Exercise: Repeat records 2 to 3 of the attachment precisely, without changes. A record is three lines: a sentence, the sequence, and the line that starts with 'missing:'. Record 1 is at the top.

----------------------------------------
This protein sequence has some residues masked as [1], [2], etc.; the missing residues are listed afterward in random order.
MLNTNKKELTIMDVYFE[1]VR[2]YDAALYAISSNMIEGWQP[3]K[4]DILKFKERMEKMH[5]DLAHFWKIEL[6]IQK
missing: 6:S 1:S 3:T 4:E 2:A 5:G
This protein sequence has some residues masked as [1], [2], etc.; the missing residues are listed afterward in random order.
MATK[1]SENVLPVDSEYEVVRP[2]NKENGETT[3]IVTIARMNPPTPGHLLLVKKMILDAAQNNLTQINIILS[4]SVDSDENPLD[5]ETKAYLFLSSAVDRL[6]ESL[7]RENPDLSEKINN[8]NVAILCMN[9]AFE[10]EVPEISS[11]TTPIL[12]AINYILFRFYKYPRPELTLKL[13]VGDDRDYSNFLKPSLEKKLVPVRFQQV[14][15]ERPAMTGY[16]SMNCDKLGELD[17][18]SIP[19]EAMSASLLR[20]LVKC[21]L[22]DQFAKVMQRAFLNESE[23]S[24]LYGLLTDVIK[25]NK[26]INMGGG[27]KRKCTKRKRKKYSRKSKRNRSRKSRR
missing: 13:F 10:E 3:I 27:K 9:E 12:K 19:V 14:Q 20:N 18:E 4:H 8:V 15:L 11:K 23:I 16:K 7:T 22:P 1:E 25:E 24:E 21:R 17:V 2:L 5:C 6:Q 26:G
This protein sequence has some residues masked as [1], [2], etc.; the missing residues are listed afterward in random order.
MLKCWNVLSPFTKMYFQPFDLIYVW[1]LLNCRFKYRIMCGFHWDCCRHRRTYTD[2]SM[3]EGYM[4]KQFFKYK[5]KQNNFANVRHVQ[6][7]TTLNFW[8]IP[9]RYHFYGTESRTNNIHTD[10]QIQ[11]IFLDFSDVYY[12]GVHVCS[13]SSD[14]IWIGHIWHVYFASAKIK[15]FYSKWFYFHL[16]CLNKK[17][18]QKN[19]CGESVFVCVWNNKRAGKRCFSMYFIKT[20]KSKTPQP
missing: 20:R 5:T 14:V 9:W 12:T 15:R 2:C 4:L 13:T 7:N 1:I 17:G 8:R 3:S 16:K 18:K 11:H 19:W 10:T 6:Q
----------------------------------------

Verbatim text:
This protein sequence has some residues masked as [1], [2], etc.; the missing residues are listed afterward in random order.
MATK[1]SENVLPVDSEYEVVRP[2]NKENGETT[3]IVTIARMNPPTPGHLLLVKKMILDAAQNNLTQINIILS[4]SVDSDENPLD[5]ETKAYLFLSSAVDRL[6]ESL[7]RENPDLSEKINN[8]NVAILCMN[9]AFE[10]EVPEISS[11]TTPIL[12]AINYILFRFYKYPRPELTLKL[13]VGDDRDYSNFLKPSLEKKLVPVRFQQV[14][15]ERPAMTGY[16]SMNCDKLGELD[17][18]SIP[19]EAMSASLLR[20]LVKC[21]L[22]DQFAKVMQRAFLNESE[23]S[24]LYGLLTDVIK[25]NK[26]INMGGG[27]KRKCTKRKRKKYSRKSKRNRSRKSRR
missing: 13:F 10:E 3:I 27:K 9:E 12:K 19:V 14:Q 20:N 18:E 4:H 8:V 15:L 11:K 23:I 16:K 7:T 22:P 1:E 25:E 24:E 21:R 17:V 2:L 5:C 6:Q 26:G
This protein sequence has some residues masked as [1], [2], etc.; the missing residues are listed afterward in random order.
MLKCWNVLSPFTKMYFQPFDLIYVW[1]LLNCRFKYRIMCGFHWDCCRHRRTYTD[2]SM[3]EGYM[4]KQFFKYK[5]KQNNFANVRHVQ[6][7]TTLNFW[8]IP[9]RYHFYGTESRTNNIHTD[10]QIQ[11]IFLDFSDVYY[12]GVHVCS[13]SSD[14]IWIGHIWHVYFASAKIK[15]FYSKWFYFHL[16]CLNKK[17][18]QKN[19]CGESVFVCVWNNKRAGKRCFSMYFIKT[20]KSKTPQP
missing: 20:R 5:T 14:V 9:W 12:T 15:R 2:C 4:L 13:T 7:N 1:I 17:G 8:R 3:S 16:K 18:K 11:H 19:W 10:T 6:Q